Wrote Angus to the Oversight Board: “During the course of these past few months we have requested financial assistance from The Office of Head Start. Unfortunately due to the tragic weather events that have hit our country this year, Head Start is allocating their limited facility funding to disaster stricken areas. This understandable prioritization of funding leaves us with no recourse to purchase the property.
“The era of Head Start at Franklin will end unless bold leadership is taken that allows us to take over ownership of the facility. Funds and staff time expended on relocating to new facilities is money and time taken away from programs for children and families. While EOC Head Start services will continue, without Franklin we can expect a reduced Head Start presence on the West Side of Fresno.”
This story isn’t about the quality of EOC’s work at Franklin. This story is another chapter in the never-ending tale of government consuming itself.
We’ve already noted that proceeds from the sale of RDA properties such as the Franklin parcel are redistributed to government entities (themselves perpetually cash-strapped) providing vital public services. To give you one piece of this particular conflict of interests, ponder for a moment one of reasons for the Governor’s dissolution of Redevelopment Agencies a half-dozen years ago.
Redevelopment Agencies worked on the concept of “tax increment” involving property taxes. No need here to dig deep into that concept. It’s sufficient to note that tax increment was key to generating consistent chunks of money to continually fund new blight-fighting redevelopment projects. That’s why the RDA bought the Franklin site in the first place.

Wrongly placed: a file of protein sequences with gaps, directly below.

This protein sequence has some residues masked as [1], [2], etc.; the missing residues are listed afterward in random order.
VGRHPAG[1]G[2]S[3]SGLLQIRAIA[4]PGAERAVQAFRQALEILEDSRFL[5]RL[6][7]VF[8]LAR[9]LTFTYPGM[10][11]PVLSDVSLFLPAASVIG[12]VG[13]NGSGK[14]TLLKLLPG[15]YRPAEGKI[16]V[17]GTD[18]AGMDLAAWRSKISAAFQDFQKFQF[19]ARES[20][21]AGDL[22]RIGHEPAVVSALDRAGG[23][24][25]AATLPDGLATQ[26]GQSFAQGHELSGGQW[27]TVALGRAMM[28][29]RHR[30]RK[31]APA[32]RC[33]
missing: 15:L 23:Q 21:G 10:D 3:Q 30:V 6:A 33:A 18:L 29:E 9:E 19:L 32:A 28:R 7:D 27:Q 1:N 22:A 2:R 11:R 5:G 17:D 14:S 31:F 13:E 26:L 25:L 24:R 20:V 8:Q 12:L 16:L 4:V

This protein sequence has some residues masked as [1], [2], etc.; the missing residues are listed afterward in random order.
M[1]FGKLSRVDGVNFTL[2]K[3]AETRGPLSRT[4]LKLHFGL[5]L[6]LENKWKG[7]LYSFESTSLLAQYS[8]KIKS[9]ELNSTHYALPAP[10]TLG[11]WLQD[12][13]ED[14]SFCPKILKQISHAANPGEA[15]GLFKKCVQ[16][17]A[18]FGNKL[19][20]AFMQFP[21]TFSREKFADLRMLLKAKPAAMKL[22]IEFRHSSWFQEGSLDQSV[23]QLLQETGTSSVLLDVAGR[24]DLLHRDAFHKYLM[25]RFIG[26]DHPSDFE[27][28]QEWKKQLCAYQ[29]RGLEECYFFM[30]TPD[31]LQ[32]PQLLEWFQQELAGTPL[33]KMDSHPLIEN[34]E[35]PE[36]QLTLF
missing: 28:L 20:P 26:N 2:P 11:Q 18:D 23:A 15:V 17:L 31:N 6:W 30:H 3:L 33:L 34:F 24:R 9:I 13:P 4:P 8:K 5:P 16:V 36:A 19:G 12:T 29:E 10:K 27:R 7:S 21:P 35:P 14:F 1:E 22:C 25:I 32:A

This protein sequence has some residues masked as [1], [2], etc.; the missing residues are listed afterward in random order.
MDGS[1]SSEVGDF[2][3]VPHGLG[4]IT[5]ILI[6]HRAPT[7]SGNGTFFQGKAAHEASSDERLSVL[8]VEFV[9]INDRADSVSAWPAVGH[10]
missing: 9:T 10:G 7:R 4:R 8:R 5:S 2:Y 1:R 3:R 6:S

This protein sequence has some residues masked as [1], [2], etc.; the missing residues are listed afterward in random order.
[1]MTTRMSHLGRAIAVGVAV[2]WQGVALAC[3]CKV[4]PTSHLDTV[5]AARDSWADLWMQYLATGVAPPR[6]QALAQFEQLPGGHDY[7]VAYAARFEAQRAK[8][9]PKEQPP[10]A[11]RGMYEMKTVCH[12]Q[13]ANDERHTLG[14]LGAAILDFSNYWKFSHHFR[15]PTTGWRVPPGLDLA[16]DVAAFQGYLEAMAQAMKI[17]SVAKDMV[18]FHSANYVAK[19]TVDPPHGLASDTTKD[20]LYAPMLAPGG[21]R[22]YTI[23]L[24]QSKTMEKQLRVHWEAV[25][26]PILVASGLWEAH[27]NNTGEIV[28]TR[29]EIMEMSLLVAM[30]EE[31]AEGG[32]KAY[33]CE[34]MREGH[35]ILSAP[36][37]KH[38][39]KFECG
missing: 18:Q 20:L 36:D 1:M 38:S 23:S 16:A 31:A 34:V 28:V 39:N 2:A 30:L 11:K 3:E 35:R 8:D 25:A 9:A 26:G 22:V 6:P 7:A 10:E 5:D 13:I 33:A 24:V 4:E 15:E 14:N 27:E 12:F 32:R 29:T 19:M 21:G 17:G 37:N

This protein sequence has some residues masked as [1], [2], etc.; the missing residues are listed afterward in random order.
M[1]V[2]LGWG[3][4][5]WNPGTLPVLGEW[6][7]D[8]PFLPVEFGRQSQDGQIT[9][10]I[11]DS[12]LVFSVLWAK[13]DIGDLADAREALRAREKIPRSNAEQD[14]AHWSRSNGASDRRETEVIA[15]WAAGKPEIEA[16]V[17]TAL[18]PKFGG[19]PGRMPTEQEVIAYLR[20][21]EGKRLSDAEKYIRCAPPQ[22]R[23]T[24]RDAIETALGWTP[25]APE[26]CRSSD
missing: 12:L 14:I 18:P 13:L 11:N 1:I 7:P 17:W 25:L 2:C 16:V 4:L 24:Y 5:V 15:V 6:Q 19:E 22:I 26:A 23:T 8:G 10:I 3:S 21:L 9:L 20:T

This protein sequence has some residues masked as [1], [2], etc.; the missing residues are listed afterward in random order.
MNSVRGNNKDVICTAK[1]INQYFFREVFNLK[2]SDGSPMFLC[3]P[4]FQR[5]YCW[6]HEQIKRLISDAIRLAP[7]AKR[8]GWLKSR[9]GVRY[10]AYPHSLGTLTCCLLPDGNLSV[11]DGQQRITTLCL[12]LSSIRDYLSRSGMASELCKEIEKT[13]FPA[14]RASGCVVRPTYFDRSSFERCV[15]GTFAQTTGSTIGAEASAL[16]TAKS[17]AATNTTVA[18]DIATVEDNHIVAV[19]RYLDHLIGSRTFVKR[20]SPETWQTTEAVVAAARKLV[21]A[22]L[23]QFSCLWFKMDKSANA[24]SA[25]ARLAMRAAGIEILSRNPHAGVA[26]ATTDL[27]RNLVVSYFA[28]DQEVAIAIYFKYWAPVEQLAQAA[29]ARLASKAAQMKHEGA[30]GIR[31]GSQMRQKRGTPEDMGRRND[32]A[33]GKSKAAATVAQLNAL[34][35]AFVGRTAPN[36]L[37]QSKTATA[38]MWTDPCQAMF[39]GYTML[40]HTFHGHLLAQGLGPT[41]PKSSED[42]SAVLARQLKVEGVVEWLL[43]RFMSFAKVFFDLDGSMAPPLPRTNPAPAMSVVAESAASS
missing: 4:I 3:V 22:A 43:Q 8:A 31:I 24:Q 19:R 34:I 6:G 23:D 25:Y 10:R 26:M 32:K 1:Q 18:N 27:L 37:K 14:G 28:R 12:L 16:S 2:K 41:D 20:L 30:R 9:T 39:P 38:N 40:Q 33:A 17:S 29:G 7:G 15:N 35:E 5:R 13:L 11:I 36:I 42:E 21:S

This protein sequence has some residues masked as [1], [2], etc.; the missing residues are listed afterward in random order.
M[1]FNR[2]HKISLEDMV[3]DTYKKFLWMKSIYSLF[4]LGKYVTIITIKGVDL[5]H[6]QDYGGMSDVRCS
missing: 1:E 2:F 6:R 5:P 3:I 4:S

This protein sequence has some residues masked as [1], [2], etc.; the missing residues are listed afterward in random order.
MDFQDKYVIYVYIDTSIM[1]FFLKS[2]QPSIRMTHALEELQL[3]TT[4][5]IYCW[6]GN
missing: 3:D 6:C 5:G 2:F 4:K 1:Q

But Brown had the political cover to kill Redevelopment Agencies because the tax increment concept produced lots of critics. Some critics said RDAs gave sweetheart deals to favored clients and developers. Some critics said the tax increment concept took money from other taxing agencies as property values of formerly blighted parcels rose.
That’s a way of saying that, yes, EOC may have provided $280 million worth of services at the Franklin site over the last 40 years, but that production was partially subsidized by taxing agencies such as City Hall, the County Hall of Records and the local Flood Control District. EOC is now asking that these taxing agencies top off those decades of subsidy by selling a public property appraised at $1.837 million for $1.
There are other interesting pieces to the story.